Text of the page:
Monday, 26 January 2015

Greece's Political Bargaining Chips.

So we have had the EUQE and the Greek Election. There appears to be a huge sense of disappointment from the economic editors of the non-financial media that there hasn’t been a good story of market panic to play in exchange for the huge expenses involved in sending their person with a microphone to stand in front of the Parthenon. Here’s a tip to media cos. - Bluescreen backgrounds are so good nowadays you can keep your journalist in the basement of your cheapest to run building and they can still appear to be wherever they are reporting on.

Robert Peston, the BBC's economic editor, decided to explain the lack of movement by first listing all the things that could/may go wrong and finished by suggesting that believing things will be OK is ‘Naive’. Listen to him here min 37.30 onwards.  It sounds like he's hoping he will have a story in this one day.

And while we are talking about media Europe woes. Remember the Economist front page indicator alert calling for Euro-doom back in October? Let's have a Dax update,

What now? Tsipras is declaring allegiance to staying in Europe and considering debt renegotiation a no brainier. So what makes him think that those who have lent to him are willing to forgo their investments? The old banker saying ‘If you owe me $10,000 it's your problem, if you owe me $100bio it’s my problem’ springs to mind.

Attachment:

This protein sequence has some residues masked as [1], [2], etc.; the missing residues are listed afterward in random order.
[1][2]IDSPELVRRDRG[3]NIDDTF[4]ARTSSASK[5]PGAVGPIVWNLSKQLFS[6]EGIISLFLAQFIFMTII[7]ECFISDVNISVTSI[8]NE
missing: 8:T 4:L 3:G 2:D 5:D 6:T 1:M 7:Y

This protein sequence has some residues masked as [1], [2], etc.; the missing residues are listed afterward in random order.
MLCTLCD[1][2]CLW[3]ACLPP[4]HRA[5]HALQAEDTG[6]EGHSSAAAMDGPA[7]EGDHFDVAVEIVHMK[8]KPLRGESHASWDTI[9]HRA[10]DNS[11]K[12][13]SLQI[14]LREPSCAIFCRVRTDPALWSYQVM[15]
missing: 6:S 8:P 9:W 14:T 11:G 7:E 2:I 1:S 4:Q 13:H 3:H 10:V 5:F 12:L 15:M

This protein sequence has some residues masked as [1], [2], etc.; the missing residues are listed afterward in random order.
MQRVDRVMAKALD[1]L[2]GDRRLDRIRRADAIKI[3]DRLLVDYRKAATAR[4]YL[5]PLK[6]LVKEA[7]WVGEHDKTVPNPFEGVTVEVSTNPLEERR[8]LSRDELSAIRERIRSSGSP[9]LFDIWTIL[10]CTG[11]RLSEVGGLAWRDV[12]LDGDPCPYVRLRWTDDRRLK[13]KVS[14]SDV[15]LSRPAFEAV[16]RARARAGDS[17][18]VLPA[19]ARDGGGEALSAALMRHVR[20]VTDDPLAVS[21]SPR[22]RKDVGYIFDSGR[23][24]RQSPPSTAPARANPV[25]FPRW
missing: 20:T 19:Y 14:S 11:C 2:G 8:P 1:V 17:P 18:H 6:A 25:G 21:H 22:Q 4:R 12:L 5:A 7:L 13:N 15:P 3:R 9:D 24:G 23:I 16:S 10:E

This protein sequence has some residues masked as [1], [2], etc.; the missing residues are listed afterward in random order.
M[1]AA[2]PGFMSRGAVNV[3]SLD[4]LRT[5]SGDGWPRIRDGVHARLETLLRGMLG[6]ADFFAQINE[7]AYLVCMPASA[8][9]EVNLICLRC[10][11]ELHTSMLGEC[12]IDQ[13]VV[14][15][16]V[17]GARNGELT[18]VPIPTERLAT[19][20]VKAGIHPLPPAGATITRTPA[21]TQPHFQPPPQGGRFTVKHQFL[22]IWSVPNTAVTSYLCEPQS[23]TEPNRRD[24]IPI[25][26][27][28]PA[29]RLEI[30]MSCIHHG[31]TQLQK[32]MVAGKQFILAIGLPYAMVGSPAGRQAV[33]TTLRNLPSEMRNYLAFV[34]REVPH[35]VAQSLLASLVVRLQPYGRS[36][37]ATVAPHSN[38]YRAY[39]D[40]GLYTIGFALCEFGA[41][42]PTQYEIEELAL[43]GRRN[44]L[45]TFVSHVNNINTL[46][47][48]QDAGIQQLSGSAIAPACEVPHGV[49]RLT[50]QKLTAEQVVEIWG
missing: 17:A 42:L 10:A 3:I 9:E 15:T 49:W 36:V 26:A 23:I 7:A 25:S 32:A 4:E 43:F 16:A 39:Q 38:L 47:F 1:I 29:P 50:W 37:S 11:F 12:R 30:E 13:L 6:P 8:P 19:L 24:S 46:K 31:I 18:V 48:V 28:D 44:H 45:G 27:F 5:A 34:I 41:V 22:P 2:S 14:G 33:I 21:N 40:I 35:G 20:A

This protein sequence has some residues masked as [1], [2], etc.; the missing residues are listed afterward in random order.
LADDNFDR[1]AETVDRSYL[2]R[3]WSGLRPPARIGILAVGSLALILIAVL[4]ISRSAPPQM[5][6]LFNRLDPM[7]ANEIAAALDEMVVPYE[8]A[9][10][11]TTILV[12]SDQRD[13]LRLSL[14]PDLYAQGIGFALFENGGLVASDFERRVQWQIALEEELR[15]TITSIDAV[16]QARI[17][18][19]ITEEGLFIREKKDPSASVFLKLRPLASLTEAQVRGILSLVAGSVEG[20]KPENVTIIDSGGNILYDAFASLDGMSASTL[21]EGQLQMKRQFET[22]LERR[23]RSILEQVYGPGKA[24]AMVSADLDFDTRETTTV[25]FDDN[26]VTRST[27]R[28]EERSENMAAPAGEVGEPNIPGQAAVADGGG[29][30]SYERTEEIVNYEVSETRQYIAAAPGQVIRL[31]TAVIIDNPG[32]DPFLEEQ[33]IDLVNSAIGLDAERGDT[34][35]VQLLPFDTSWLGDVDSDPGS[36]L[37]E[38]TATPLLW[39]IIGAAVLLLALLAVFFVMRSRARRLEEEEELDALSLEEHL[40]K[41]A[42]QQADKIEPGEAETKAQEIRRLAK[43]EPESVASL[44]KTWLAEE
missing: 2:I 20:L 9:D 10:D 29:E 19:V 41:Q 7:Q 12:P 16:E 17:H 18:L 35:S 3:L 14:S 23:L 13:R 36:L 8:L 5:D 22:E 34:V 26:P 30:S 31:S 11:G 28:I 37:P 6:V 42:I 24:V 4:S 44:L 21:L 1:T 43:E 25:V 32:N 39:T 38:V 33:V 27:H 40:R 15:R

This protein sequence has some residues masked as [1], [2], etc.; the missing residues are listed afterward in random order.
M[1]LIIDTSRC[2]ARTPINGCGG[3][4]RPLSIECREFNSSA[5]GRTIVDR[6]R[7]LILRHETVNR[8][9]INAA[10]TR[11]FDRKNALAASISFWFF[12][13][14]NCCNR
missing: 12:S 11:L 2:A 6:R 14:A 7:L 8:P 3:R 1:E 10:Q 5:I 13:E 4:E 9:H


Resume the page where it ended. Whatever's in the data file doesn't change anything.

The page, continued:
But whilst many feel that the main Greek threat is of killing (through default) the overseas debt hostages that it holds, this may not be the strongest card in Tsipras’s negotiating hand. If push really came to shove that debt could be buried in the ECB coffers and QE’d through an accounting fudge. Printing money to replace money that has otherwise vanished outside the EU with a Grexit, can hardly be considered inflationary. It’s more a loan guarantee backed by printed money.

Perhaps the biggest threat Greece can hold over Europe is over who they may 'have to' turn to for financial help in future and these new partners may not be the West’s best friends. I have been trying to dig up commentary on what would happen if Greece did go whole-hog and leave the EU, yet all I can ever find is references to economic outcome and deep delves into what happens to the debt. I am finding it very hard to find anything on potential political threats to Europe's most geographically important south-east border or opinion as to whom Greece may turn to for new allegiance.

It’s probably worth referring to a couple of old stories covering these issues as a reminder that stories of associations between Greece, China and Russia  are nothing new yet seem to have been forgotten in current commentary.

US Mediterranean Powers

China eyes Greek gateway to invest in Europe

However Greece is a member of NATO, so any such future link ups would be frowned upon yet could be used as leverage for compromise.

Greece and NATO: a long lasting relationship The Alternate Minister of National Defence of Greece, Yiannis Ragoussis, tells NATO Review how important NATO is for Greece, as well as about his country’s active membership in NATO

(bold highlights are mine)